What is this Iso magic?

Started Nov 1, 2012 | Discussions thread
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Robsphoto Senior Member • Posts: 1,218
Sony statement confirms that increasing the pixel count increases noise

Dennis wrote:

Robsphoto wrote:

Anyway, I think that, whenever the number of megapixels on an APS-C sensor is increased (with a consequent reduction in pixel size), it's no practical use saying, for example, that, if you downscale a 24mp image to 16mp, the high ISO images THEN look about the same. The 24mp image needs to stand on its own and a 40 inch print from a high ISO 24mp image needs to look just as good as a 33 inch print from an equivalent 16mp high ISO image.

I think that's totally unrealistic and I don't believe that it's the expectation of most people.

I think that when most cautious people are investigating whether or not to purchase a new camera that has a higher pixel count than the one they currently use, they want to ensure that the high ISO performance of the new camera is at least as good as that of the lower megapixel camera they are currently using. I don't think this is being unrealistic!

Sony is very sensitive to the fact that many photographers appreciate the fact that increasing the pixel count increases noise and that they want reassurance that the new higher megapixel sensors have adequately dealt with this problem. Consider, for example, this statement from Sony about the high pixel count of the new Sony RX100:

Question to Sony:

Why did you want a 20.2-megapixel sensor? I heard that this incredibly high pixel count would negatively impact noise levels, thereby decreasing image quality at high ISO settings.

Answer from Sony:

Ueda (Image Quality Design)

It’s true that increasing pixel count increases noise. But since we manufacture our own sensors, we can easily tweak sensor specs to suit specific needs. This allowed us to craft a totally new sensor that delivers superbly detailed images with low noise. For high-sensitivity shooting we managed to reduce noise levels below those of existing Cyber-shots by combining technologies from Cyber-shot and α Series. As a result, we can shoot at up to ISO 6400 for normal photos and up to ISO 25600 when using Multi Frame NR.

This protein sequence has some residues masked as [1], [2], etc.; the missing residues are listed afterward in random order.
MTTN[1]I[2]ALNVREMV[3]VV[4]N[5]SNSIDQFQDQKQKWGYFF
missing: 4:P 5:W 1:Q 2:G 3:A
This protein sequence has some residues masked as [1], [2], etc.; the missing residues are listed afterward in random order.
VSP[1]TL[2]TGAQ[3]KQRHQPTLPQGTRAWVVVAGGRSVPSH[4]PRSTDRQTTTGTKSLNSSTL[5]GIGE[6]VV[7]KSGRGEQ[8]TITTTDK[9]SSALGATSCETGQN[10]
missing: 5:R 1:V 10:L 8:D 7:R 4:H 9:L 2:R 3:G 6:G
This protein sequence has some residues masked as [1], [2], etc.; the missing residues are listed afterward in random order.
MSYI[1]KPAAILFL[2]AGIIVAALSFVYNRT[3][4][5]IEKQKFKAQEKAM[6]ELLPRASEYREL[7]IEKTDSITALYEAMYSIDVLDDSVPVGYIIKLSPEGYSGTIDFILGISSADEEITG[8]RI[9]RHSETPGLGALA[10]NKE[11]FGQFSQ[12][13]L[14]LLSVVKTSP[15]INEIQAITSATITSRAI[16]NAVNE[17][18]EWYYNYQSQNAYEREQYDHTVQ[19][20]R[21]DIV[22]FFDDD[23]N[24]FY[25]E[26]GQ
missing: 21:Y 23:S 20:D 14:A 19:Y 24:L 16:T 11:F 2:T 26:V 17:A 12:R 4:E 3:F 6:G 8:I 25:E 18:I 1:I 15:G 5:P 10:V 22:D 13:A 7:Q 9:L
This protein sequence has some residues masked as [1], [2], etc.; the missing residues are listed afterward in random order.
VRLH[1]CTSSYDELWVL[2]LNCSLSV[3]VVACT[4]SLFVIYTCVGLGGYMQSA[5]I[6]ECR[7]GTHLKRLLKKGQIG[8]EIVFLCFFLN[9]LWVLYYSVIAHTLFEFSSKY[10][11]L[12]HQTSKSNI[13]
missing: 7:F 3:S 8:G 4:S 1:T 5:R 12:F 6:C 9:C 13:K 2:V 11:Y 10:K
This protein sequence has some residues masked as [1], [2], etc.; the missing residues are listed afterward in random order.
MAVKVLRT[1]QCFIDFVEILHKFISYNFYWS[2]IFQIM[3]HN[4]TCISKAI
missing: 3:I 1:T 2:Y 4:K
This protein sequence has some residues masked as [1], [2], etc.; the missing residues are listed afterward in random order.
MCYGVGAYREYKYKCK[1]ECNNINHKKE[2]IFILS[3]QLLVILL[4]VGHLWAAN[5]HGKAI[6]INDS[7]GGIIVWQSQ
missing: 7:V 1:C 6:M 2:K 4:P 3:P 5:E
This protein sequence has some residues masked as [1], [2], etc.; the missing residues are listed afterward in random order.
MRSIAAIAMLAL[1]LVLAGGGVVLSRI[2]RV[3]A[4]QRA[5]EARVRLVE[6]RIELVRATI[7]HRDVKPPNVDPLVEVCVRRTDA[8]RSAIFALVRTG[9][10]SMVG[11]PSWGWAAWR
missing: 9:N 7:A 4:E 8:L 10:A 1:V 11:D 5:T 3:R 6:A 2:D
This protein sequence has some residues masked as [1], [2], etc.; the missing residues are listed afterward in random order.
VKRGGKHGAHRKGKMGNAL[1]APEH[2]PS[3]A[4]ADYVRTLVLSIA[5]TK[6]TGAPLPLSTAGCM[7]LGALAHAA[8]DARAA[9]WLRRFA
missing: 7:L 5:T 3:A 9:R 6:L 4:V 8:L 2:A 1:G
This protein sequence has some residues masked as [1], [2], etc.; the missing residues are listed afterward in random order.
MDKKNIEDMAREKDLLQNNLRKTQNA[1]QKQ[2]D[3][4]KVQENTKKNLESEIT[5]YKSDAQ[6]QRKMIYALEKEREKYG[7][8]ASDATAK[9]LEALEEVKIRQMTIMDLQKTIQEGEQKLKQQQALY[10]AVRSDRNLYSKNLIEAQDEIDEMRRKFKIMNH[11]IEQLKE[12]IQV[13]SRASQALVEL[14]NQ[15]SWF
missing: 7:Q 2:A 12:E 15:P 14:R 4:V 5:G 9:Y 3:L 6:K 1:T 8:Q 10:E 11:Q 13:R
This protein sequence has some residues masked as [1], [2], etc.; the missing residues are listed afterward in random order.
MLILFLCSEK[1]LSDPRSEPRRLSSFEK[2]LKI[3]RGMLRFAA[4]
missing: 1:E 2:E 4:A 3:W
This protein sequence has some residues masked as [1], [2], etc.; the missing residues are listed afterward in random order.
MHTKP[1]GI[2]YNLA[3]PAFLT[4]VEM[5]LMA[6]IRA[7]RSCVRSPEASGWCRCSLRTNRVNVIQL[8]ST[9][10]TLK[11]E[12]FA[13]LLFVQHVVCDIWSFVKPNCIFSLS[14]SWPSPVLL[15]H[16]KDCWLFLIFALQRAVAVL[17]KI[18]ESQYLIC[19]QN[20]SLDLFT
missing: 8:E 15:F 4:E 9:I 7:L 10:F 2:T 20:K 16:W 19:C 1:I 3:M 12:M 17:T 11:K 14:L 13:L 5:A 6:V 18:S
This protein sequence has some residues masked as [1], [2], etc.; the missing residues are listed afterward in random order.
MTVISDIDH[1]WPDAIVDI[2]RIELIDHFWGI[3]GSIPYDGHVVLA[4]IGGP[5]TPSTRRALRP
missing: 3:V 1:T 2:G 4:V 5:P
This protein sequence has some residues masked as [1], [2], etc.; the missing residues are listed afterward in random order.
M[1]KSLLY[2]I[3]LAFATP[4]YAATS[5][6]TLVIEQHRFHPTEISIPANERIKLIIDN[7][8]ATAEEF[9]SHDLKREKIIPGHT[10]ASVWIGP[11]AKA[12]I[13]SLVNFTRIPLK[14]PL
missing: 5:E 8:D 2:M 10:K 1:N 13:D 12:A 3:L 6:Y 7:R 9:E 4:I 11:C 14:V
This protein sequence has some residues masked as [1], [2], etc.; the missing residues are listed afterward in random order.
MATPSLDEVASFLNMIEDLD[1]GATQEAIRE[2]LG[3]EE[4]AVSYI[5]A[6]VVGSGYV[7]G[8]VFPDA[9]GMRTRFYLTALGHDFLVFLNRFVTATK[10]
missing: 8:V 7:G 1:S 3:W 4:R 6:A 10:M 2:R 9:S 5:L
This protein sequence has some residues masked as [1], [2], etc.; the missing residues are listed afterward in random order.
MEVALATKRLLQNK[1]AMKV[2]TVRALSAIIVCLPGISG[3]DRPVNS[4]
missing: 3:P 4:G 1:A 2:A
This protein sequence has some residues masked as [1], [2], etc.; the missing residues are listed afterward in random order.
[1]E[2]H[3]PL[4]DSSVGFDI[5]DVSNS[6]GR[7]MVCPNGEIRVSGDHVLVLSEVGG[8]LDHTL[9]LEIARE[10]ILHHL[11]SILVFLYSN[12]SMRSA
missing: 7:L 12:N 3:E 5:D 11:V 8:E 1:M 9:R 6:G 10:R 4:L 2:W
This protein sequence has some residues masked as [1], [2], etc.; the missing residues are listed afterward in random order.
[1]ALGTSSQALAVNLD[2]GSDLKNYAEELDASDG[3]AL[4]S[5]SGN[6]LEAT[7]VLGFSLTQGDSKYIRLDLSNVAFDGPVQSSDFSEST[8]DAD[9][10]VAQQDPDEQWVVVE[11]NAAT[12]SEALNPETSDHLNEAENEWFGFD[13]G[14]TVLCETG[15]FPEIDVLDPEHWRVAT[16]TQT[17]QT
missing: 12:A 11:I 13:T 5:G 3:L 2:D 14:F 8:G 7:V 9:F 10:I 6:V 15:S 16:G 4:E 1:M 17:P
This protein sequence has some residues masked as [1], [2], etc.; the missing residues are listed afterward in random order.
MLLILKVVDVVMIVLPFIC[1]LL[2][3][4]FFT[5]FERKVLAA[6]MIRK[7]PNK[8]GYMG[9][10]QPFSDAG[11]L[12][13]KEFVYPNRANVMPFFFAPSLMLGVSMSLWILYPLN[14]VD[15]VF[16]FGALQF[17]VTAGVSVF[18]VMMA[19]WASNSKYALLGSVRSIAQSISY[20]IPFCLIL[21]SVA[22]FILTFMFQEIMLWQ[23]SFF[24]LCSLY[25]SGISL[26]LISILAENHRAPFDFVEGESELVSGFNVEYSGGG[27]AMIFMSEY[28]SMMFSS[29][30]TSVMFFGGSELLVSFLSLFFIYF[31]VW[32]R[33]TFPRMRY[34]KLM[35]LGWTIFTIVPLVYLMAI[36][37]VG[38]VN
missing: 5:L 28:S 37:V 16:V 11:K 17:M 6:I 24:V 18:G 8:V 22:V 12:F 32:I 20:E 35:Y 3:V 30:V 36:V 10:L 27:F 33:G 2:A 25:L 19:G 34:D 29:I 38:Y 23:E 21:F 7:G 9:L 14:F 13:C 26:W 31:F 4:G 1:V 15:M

However, from what has been written about the high ISO performance of the 24mp Sony A77, there seems to be more dissatisfaction with the A77 high ISO performance than there is with that of the 16mp A55 or A57.

Although I think the bright light low ISO performance of the A77 seems to be excellent, I respect the opinions of some A77 owners who have expressed their reservations about the high ISO performance of the A77, such as in this posting:

"In my opinion, moderate (and higher) isos and heavy crops are the Achilles heel of this sensor. One of the reasons you want to have a high pixel sensor, is so that you can crop heavily when needed.  Otherwise, you might just as well get the 16MP sensor to begin with if you constantly have to resample to a lower res to control the noise. That'll work with the A77 so long as the ISO is below 400 IMHO.  It's manageable at 400 with some work and 800 with a lot of work.  Personally, when birding, I've been ETTR with an EV of +.7 and then performing as much highlight recovery as possible in RAW to control the shadow and background noise. However, ETTR leaves you with longer exposures at a given ISO which is bad for birding.

There are a lot of reasons to buy the A77 and enjoy using it, but this scenario is not one of them. Now if the AF performance and speed of the camera is better than the 16MP alternatives, then down-sizing is a reasonable compromise but not one I expected to have to use with this camera."


I think it's very difficult for any camera manufacturer to produce one camera that meets all the needs of an enthusiastic photographer! The A77 is great for low ISO bright light work and has great reach. However, if you want top notch low light images, then a full frame camera such as the A99 might be the best way to go! For example, the pixel pitch of the A99 is about 6.0 compared with about 3.9 for the A77 as explained here:


Consider the fact that the pixel pitch of the A99 is about 52% greater than that of the A77, and also that the sensor size of the A99 is 35.8mm x 23.8mm compared with 23.5mm x 15.6mm for the A77. IMHO, these two factors obviously make the A99 a much better choice for high ISO work than the A77.



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